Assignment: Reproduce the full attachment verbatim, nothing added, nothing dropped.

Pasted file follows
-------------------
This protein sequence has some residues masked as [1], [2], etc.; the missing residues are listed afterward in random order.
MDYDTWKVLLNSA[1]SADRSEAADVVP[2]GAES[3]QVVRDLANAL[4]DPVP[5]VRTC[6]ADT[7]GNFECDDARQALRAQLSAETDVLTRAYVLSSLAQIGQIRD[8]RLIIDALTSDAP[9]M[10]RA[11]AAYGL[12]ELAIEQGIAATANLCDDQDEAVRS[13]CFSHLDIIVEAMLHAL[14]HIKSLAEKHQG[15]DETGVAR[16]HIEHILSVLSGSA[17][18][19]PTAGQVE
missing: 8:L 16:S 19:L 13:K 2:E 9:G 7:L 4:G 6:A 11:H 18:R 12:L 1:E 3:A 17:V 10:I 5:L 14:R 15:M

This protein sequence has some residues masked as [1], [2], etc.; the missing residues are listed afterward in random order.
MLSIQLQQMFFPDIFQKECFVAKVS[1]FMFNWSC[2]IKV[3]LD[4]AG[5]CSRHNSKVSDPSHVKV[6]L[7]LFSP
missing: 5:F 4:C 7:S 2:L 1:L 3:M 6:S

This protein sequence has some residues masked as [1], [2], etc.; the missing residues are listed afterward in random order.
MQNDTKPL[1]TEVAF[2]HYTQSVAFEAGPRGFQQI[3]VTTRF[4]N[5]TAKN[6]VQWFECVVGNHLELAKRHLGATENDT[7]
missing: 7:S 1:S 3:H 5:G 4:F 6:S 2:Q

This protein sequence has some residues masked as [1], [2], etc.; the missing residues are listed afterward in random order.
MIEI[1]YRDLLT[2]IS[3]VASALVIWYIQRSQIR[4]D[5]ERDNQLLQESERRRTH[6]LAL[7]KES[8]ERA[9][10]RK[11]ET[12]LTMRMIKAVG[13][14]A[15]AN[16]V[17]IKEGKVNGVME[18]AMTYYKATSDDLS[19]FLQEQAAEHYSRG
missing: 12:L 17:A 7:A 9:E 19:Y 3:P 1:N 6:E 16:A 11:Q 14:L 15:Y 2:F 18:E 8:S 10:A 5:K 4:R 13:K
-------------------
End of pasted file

This protein sequence has some residues masked as [1], [2], etc.; the missing residues are listed afterward in random order.
MDYDTWKVLLNSA[1]SADRSEAADVVP[2]GAES[3]QVVRDLANAL[4]DPVP[5]VRTC[6]ADT[7]GNFECDDARQALRAQLSAETDVLTRAYVLSSLAQIGQIRD[8]RLIIDALTSDAP[9]M[10]RA[11]AAYGL[12]ELAIEQGIAATANLCDDQDEAVRS[13]CFSHLDIIVEAMLHAL[14]HIKSLAEKHQG[15]DETGVAR[16]HIEHILSVLSGSA[17][18][19]PTAGQVE
missing: 8:L 16:S 19:L 13:K 2:E 9:G 7:L 4:G 6:A 11:H 18:R 12:L 1:E 3:A 17:V 10:I 5:L 14:R 15:M

This protein sequence has some residues masked as [1], [2], etc.; the missing residues are listed afterward in random order.
MLSIQLQQMFFPDIFQKECFVAKVS[1]FMFNWSC[2]IKV[3]LD[4]AG[5]CSRHNSKVSDPSHVKV[6]L[7]LFSP
missing: 5:F 4:C 7:S 2:L 1:L 3:M 6:S

This protein sequence has some residues masked as [1], [2], etc.; the missing residues are listed afterward in random order.
MQNDTKPL[1]TEVAF[2]HYTQSVAFEAGPRGFQQI[3]VTTRF[4]N[5]TAKN[6]VQWFECVVGNHLELAKRHLGATENDT[7]
missing: 7:S 1:S 3:H 5:G 4:F 6:S 2:Q

This protein sequence has some residues masked as [1], [2], etc.; the missing residues are listed afterward in random order.
MIEI[1]YRDLLT[2]IS[3]VASALVIWYIQRSQIR[4]D[5]ERDNQLLQESERRRTH[6]LAL[7]KES[8]ERA[9][10]RK[11]ET[12]LTMRMIKAVG[13][14]A[15]AN[16]V[17]IKEGKVNGVME[18]AMTYYKATSDDLS[19]FLQEQAAEHYSRG
missing: 12:L 17:A 7:A 9:E 19:Y 3:P 1:N 6:E 16:A 11:Q 14:L 15:Y 2:F 18:E 8:S 10:A 5:K 4:R 13:K